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May 1, 2002

A terra cotta shell for intimate dining

  • NBBJ transforms the Mann Building, to make room for Wild Ginger's multi-level menu for success.
    Special to the Journal

    Mann Building
    Photo by Sam Bennett
    Wild Ginger now fills the first floor of the historic Mann Building. Restrained design puts food and people first.

    Wild Ginger, the pan-Asian restaurant that grew up on Western Avenue in the 1990s, is now thriving in the new downtown Seattle arts district, right across from Benaroya Hall.

    It’s at home in a smartly renovated terra cotta treasure, the 1926 Mann Building, designed by celebrated Northwest engineer and architect Henry Bittman. Gone are the Turf Club and Go Guy drugs. The old Embassy Theater in the basement, lately a triple-X movie house, is an empty shell.

    For Wild Ginger, the two-story storefront has been stripped down, opened up and fitted out for being seen and taking in the changing street scene. With the help of a design team from NBBJ, owner-managers Rick and Ann Yoder unpacked their popular restaurant last summer in a multi-level dining space, with two bar areas and special rooms for groups. Most of the second floor has been renovated into rental offices.

    Wild Ginger Restaurant 1411 Third Ave.
    Rick and Ann Yoder

    Project team includes Randy Benedict, lead designer; Chris Larson, lead interior designer; Dave Burger, technical architect; Daniel Skaggs, project manager; Yumiko Fujimori, interior designer. Music club project team: Allen Young, project manager and Daniel Cockrell, lead technical architect

    Project type:
    Renovation and remodel

    22,000 square feet (restaurant only)

    Completion date:
    July 2001

    Structural engineer:
    Skilling, Ward, Magnusson, Barkshire

    Electrical engineer:
    Cochran Electric

    Mechanical engineer:

    Lighting designer:
    J. Miller & Associates

    Acoustic designer:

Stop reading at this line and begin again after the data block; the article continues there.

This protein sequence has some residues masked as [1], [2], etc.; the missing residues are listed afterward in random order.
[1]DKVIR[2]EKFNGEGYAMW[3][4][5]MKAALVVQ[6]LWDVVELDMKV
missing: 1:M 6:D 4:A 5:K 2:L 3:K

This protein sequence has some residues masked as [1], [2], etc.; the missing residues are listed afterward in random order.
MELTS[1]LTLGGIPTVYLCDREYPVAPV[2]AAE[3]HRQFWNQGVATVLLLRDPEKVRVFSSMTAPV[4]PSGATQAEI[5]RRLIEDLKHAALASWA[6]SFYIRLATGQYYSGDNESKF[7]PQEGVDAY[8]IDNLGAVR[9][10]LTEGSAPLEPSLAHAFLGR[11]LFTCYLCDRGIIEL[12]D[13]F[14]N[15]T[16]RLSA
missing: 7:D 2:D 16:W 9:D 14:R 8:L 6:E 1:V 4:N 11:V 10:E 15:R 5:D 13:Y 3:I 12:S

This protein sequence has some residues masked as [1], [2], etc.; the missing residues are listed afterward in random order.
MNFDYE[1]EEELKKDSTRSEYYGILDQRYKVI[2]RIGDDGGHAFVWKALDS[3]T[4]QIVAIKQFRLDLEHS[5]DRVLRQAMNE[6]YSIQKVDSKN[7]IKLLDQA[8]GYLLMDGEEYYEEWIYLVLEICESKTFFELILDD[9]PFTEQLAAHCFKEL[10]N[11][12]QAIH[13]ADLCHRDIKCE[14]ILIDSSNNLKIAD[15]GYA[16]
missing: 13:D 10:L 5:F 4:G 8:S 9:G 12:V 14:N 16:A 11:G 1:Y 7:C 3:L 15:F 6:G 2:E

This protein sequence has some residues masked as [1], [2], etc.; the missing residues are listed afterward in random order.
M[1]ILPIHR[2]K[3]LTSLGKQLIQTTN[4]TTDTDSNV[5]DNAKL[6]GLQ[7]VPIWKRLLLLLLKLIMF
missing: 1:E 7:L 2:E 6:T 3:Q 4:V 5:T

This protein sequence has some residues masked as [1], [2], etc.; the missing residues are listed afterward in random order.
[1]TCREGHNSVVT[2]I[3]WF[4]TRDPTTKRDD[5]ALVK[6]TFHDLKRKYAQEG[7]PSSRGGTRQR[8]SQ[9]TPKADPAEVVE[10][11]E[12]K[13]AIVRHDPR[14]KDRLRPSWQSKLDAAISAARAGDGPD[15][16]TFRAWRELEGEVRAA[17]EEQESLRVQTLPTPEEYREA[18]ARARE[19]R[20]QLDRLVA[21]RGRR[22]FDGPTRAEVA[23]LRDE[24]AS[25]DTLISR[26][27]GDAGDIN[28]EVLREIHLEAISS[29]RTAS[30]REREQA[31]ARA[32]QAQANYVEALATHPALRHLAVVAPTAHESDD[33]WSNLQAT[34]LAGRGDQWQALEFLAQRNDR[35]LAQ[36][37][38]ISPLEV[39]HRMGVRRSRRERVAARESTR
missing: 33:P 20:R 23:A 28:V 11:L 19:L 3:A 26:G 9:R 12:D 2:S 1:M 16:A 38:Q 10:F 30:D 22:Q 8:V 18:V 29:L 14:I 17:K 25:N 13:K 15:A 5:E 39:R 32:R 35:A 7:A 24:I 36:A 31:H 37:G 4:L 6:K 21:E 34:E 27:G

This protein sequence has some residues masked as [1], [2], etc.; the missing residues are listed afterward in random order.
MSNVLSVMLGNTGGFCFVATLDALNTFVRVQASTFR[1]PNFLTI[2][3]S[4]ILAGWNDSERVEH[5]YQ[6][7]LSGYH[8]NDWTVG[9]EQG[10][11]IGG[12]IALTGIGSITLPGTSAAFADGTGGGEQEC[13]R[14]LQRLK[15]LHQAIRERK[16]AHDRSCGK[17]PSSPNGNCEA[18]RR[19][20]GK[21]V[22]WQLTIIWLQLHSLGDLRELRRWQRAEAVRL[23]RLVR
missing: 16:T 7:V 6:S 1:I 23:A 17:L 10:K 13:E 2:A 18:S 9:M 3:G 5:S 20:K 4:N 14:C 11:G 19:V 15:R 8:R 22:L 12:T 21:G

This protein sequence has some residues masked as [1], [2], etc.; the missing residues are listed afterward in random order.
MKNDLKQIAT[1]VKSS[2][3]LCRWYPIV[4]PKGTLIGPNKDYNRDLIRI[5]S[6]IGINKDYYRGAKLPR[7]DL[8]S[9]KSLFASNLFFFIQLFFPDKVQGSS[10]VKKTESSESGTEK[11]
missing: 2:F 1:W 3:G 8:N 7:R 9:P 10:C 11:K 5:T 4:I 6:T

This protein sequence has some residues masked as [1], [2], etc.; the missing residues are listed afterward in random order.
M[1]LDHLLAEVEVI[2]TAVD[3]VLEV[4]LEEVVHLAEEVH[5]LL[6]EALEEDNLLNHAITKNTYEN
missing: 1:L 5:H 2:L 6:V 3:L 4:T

Shen Milsom & Wilke, Inc. & Paoletti Associates

    Kitchen designer:

    General Contractor:
    Sellen Construction

    Jury Comments: "A beautiful reuse and renovation of a downtown jewel. The elegance of the interior detailing reflects the restaurant’s image while setting a nice contrast to the historic exterior."
    "More than anything, we are pleased that this project has been accomplished ... to honor and restore a special bit of downtown architectural gingerbread on such a prominent site. The restoration of the historic outside shell is careful, understated and sophisticated, and the skillful development of the restaurant interior shows off a different set of design skills."
    "The exterior treatment is clean and minimal, restoring a fine historic terra cotta commercial building in the heart of the downtown core. The interior combines elegant detailing with grand spaces, yet it provides intimate dining settings as well as interesting kitchen and bar areas."
    "The restraint used in the exterior contrasts well with the bold, inventive design of the interior. The project clearly conveys the look and feel of the original Wild Ginger, while acknowledging the historical elements that make the formerly run-down Mann Building so interesting."

    Ironically, it was the theater, still empty in the basement, that first brought the Yoders to the Mann Building. A long-deferred dream of opening a music venue in Seattle was rekindled when they learned of the space, originally built as a vaudeville showplace.

    After signing a long-term lease, the couple originally brought in NBBJ to create a theater, bar and restaurant in the basement. But terms for dividing the expenses for the partial renovation became a sticking point. In the meantime, the lease for their successful restaurant on Western was coming to an end. The owner of the Mann Building offered to sell, and a deal was struck. After the partnership purchased the building, the city announced the new symphony hall would be built right across the street.

    Here was space to make many additions the Yoders had long needed for their burgeoning restaurant -- a larger kitchen, banquet rooms and best of all, a mezzanine. Despite their desire to create a music venue, the need for restaurant space took priority.

    "We knew we had the goose that laid the golden egg," said Ann Yoder.

    Design began with stripping away years of commercial accretion that obscured the gracefully framed bays of the exterior and filled the high-ceilinged interior. What remained were the exquisite terra cotta and granite outside walls and an interior dominated by classic flared "mushroom" concrete columns. The muscular structure of the two-story building was designed to hold yet another four stories, be added later if the need arose.

    "It’s classic Henry Bittman architecture," said Ann Yoder, whose father, the world-renowned structural engineer John Skilling, was a partner in the project before he died in 1998. The real structural challenge for the renovation was seismic reinforcement. As an alternative to cross-bracing, engineers at Skilling Ward Magnusson Barkshire devised a shearwall system that divided the space only once.